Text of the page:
4.1 Defining a macro
The normal way to define or redefine macros is to use the builtin
-- Builtin: define (NAME, [EXPANSION])
Defines NAME to expand to EXPANSION. If EXPANSION is not given,
it is taken to be empty.
The expansion of `define' is void. The macro `define' is
recognized only with parameters.
The following example defines the macro FOO to expand to the text
define(`foo', `Hello world.')
The empty line in the output is there because the newline is not a
part of the macro definition, and it is consequently copied to the
output. This can be avoided by use of the macro `dnl'. Dnl,
The first argument to `define' should be quoted; otherwise, if the
macro is already defined, you will be defining a different macro. This
example shows the problems with underquoting, since we did not want to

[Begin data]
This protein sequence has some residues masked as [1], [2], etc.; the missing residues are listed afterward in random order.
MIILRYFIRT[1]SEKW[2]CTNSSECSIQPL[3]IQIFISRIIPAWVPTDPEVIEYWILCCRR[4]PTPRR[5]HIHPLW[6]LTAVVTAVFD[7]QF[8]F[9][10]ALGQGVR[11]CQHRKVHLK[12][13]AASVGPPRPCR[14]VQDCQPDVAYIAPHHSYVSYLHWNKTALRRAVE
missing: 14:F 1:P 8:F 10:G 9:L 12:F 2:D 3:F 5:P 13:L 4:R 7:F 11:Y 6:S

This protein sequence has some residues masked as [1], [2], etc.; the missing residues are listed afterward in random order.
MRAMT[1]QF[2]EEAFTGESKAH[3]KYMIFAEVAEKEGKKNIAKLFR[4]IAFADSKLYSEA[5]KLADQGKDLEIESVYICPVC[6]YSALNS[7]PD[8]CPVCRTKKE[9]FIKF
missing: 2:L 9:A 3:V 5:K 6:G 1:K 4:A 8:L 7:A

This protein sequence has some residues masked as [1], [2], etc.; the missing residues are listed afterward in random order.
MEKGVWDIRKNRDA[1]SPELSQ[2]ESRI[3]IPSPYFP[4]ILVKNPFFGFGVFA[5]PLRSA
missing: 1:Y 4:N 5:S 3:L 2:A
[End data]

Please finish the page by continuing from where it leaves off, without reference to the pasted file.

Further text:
GNU `m4' normally replaces only the _topmost_ definition of a macro
if it has several definitions from `pushdef' ( Pushdef). Some
other implementations of `m4' replace all definitions of a macro with
`define'. Incompatibilities, for more details.
As a GNU extension, the first argument to `define' does not have to
be a simple word. It can be any text string, even the empty string. A
macro with a non-standard name cannot be invoked in the normal way, as
the name is not recognized. It can only be referenced by the builtins
Indir and Defn.
Arrays and associative arrays can be simulated by using this trick.
define(`array', `defn(format(``array[%d]'', `$1'))')
define(`array_set', `define(format(``array[%d]'', `$1'), `$2')')
array_set(`4', `array element no. 4')
array_set(`17', `array element no. 17')
=>array element no. 4
array(eval(`10 + 7'))
=>array element no. 17
Change the `%d' to `%s' and it is an associative array.
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